Welcome to this guide on land acknowledgements. Whatever brought you here, we are glad you have come. In this guide you will find an explanation of what a land acknowledgement is and why you might want to write one. You will also find resources to learn more so you can draft an accurate and thoughtful land acknowledgement that is followed up with actions that support Indigenous initiatives, communities, and individuals.
What is a land acknowledgement?
A land acknowledgement is a statement that acknowledges and honors the land you are on and the Indigenous citizens of the Indigenous Nations of that land. The statement typically acknowledges the history of colonialism, violence, and treaties that displaced the Indigenous communities from their traditional homelands. It also respects tribal sovereignty, highlights local Native peoples and groups, and offers suggestions for actions people can take to support Indigenous communities and initiatives.
A land acknowledgement is a way to educate, inform, and spark action. It is only a first-step toward reconciling and addressing past harms and ensuring no further harm is done. Actions will always speak louder than words. It is hoped that the knowledge gained in the writing of an acknowledgement will underpin the actions you or your organization will take in the future.
Why do you want to write a land acknowledgement?
There are many reasons and occasions that may have you considering the writing of a land acknowledgement. Some common places land acknowledgements are used are:
- Event openings
- Conference and meeting openings
- Conference presentations
- Initial class meetings
- Email signatures
Working through the writing of a land acknowledgement provides a tangible project that requires the building of knowledge and understanding around the history and present day experiences of the Indigenous Peoples on whose land you reside. Like any other project it will require learning, reflection, and work. The process of creating the acknowledgement is important. Take your time and enlist others in your organization to help (learn together).
Do not ask Indigenous Peoples to write the acknowledgement for you. If you feel that a review of your land acknowledgement is necessary, it is appropriate to ask a qualified individual to review it. Be prepared to compensate them for their time and energy. Also, be prepared for them to refuse.
Writing a land acknowledgement encourages me to learn, consider, and take the time for deep reflection. The process causes me to reconcile my identity as a descendent of European settlers with my beliefs, values, and priorities. Reconciliation to me means that I have obligations to both the land and its Indigenous stewards. How we all got here matters.
-Kat Nelsen, Librarian for American Indian Studies
Step 1: Learn about land acknowledgements
- Recording of Indigenous land acknowledgment event co-hosted by the Native Governance Center and the Lower Phalen Creek Project, October 2019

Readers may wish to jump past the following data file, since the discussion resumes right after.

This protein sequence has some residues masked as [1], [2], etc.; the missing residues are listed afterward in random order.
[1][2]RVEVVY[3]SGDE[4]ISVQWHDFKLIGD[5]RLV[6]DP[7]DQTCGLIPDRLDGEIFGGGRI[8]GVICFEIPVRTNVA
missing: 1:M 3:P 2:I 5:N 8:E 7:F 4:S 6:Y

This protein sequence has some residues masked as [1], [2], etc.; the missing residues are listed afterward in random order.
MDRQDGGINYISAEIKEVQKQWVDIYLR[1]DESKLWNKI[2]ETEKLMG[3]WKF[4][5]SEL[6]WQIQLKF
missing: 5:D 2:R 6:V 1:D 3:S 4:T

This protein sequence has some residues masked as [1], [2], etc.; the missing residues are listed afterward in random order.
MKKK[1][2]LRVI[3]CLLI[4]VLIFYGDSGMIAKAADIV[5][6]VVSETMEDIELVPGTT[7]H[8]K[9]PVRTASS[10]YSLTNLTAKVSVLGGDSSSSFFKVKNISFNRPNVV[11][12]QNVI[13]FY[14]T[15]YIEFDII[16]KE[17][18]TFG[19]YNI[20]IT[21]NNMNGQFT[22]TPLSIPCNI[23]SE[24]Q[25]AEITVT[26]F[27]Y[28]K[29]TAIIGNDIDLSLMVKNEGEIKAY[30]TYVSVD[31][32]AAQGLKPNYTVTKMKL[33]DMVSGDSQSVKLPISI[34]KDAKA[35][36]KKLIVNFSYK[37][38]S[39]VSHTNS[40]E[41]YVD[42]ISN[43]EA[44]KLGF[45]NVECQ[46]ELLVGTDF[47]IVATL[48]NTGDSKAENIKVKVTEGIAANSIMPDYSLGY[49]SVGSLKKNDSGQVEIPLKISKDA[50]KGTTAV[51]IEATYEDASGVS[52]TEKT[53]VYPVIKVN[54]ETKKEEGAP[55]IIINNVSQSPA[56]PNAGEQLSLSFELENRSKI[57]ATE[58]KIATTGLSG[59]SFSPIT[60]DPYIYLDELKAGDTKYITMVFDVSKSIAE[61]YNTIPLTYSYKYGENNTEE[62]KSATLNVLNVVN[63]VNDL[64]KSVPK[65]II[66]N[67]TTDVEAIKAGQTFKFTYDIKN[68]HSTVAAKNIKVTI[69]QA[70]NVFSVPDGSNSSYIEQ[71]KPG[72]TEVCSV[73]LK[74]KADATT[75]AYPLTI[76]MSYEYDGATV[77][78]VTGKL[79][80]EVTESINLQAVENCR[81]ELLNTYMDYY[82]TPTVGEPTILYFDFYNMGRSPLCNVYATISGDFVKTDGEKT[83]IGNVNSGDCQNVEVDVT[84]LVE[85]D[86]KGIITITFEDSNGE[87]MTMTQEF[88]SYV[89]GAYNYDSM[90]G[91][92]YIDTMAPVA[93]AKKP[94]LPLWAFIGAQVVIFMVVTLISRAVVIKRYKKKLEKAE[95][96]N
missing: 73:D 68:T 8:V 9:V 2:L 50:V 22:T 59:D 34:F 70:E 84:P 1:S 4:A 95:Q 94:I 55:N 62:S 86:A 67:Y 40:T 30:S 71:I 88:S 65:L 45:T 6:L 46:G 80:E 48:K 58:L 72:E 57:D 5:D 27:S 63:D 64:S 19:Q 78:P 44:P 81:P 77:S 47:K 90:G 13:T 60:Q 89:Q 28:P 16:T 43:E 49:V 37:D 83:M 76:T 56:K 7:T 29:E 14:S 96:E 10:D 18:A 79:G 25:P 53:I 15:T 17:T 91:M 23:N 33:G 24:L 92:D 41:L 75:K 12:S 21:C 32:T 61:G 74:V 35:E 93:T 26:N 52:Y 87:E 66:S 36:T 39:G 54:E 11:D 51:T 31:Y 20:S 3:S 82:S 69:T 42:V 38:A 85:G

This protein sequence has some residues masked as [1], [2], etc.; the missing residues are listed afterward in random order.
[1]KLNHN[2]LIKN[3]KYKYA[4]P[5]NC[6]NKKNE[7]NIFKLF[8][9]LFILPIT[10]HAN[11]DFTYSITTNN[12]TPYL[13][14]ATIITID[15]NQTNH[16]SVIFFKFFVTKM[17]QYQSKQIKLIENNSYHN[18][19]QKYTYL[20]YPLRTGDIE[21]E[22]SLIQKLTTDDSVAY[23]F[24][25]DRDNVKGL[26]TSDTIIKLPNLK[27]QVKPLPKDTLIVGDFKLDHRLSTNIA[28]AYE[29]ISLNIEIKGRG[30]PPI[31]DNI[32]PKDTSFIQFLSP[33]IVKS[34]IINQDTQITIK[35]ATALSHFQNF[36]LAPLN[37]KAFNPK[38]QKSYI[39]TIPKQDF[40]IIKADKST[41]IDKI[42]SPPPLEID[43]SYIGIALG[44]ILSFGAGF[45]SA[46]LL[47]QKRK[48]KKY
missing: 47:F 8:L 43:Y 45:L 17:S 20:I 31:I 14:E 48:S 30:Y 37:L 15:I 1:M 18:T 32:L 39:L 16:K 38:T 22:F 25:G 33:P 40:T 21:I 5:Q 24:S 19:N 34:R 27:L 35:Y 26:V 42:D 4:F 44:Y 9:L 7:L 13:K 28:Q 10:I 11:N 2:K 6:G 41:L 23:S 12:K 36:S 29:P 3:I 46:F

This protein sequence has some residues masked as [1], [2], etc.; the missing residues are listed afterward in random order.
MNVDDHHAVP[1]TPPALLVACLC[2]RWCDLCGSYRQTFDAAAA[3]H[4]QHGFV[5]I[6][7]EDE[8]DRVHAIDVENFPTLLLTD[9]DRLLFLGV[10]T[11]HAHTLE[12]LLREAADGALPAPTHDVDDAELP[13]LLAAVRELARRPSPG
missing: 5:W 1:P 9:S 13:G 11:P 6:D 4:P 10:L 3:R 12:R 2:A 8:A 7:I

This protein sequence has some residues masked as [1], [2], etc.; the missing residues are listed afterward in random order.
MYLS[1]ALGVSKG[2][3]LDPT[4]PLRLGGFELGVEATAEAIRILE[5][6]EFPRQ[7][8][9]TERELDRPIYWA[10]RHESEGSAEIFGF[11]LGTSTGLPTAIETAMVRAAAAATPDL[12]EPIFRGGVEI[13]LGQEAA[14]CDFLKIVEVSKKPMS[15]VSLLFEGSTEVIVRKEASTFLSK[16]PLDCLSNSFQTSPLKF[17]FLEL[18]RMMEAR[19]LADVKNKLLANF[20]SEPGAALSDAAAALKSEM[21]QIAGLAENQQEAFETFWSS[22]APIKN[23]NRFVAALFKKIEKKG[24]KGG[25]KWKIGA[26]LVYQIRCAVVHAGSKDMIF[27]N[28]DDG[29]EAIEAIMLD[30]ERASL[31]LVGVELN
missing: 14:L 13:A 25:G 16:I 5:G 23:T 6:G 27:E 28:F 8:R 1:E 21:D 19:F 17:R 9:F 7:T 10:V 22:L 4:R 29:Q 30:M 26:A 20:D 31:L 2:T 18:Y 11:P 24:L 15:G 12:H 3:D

Step 2: Find out whose land you are on
Step 3: Learn about tribal sovereignty and Indigenous People
Understand and respect tribal governance and sovereignty
Accessing books in this guide
The links below the description of each book will take you to either the WorldCat entry for the specified format of the book or the UMN library catalog.
If you are not a UMN affiliate you can use the WorldCat link to find the closest library to you with the book. If there are no copies owned by your public library or another library you are affiliated with you can request a print copy* using interlibrary loan through your local library. Another option is to visit the UMN Libraries to access and use books onsite.
*Note that audio and e-book formats are typically not available through interlibrary loan due to licensing restrictions.
Learn about the Indigenous communities with traditional lands in Minnesota
Learn about tribal relationships with the University of Minnesota
Step 4: Find Indigenous communities, organizations, and businesses
The land acknowledgement you write will vary depending on its purpose. What is your end goal? Some possibilities are:
- To educate yourself and others.
- To encourage some form of action beyond the land acknowledgement.
- To provide a jumping-off or centering point for reflection and discussion.
No matter what your purpose, finding Indigenous businesses, artists, communities, initiatives, and organizations to support is a good first step toward taking action.
To find businesses and organizations in Minnesota try the Minnesota Indigenous Business Alliance directory.
Some Indigenous-led initiatives in Minnesota are:
Step 5: Write, review, and revise your land acknowledgement
A land acknowledgement is not just a one-and-done deal. Hopefully, writing the acknowledgement gives you a jumping off point for learning, understanding, working with, and supporting Indigenous Peoples and initiatives. New understanding, perspectives, initiatives, and challenges mean that a land acknowledgement will grow and change. Take the time to do a yearly review and revision. Put it on your calendar!
Selected resources for more learning!
Podcasts and websites
The links provided below go to the item page in "Just Watch" which will provide streaming options for the film. In cases where the UMN Libraries have a streaming license for the film, the link to the catalog record is provided.